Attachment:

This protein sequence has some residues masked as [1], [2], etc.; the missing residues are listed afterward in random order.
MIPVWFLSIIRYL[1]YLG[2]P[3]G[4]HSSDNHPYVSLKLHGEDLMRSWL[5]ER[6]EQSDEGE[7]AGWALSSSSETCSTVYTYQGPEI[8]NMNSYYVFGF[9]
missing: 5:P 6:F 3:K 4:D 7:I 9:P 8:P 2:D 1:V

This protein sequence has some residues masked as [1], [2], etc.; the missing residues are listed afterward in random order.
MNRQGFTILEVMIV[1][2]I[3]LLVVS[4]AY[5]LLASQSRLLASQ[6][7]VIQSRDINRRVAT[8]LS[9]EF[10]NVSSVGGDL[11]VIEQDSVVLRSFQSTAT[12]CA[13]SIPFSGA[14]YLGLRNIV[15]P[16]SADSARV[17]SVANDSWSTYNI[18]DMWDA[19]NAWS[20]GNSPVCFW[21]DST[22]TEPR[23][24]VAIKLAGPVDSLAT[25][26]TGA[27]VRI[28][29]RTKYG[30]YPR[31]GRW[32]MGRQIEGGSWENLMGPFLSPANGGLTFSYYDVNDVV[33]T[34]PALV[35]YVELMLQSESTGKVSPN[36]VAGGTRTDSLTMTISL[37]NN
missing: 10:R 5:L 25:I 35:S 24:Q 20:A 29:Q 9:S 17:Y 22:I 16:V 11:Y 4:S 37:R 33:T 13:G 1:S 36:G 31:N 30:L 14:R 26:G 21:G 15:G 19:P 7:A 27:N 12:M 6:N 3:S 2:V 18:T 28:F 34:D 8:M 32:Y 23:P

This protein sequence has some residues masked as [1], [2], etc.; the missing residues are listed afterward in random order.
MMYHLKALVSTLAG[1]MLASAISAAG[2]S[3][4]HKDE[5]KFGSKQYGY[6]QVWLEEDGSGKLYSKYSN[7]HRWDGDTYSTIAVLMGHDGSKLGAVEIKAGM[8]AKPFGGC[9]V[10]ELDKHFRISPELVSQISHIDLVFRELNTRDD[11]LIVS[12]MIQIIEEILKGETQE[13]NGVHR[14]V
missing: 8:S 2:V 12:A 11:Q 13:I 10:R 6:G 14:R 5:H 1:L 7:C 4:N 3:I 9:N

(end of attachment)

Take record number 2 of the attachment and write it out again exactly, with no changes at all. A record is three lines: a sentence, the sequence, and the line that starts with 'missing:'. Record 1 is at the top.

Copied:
This protein sequence has some residues masked as [1], [2], etc.; the missing residues are listed afterward in random order.
MNRQGFTILEVMIV[1][2]I[3]LLVVS[4]AY[5]LLASQSRLLASQ[6][7]VIQSRDINRRVAT[8]LS[9]EF[10]NVSSVGGDL[11]VIEQDSVVLRSFQSTAT[12]CA[13]SIPFSGA[14]YLGLRNIV[15]P[16]SADSARV[17]SVANDSWSTYNI[18]DMWDA[19]NAWS[20]GNSPVCFW[21]DST[22]TEPR[23][24]VAIKLAGPVDSLAT[25][26]TGA[27]VRI[28][29]RTKYG[30]YPR[31]GRW[32]MGRQIEGGSWENLMGPFLSPANGGLTFSYYDVNDVV[33]T[34]PALV[35]YVELMLQSESTGKVSPN[36]VAGGTRTDSLTMTISL[37]NN
missing: 10:R 5:L 25:I 35:S 24:Q 20:A 29:Q 9:S 17:Y 22:I 16:V 11:Y 4:S 37:R 33:T 13:G 1:S 36:G 31:N 30:L 14:R 26:G 21:G 15:G 19:P 7:A 27:N 12:M 6:N 3:S 2:V 18:T 28:F 34:D 8:M 32:Y 23:P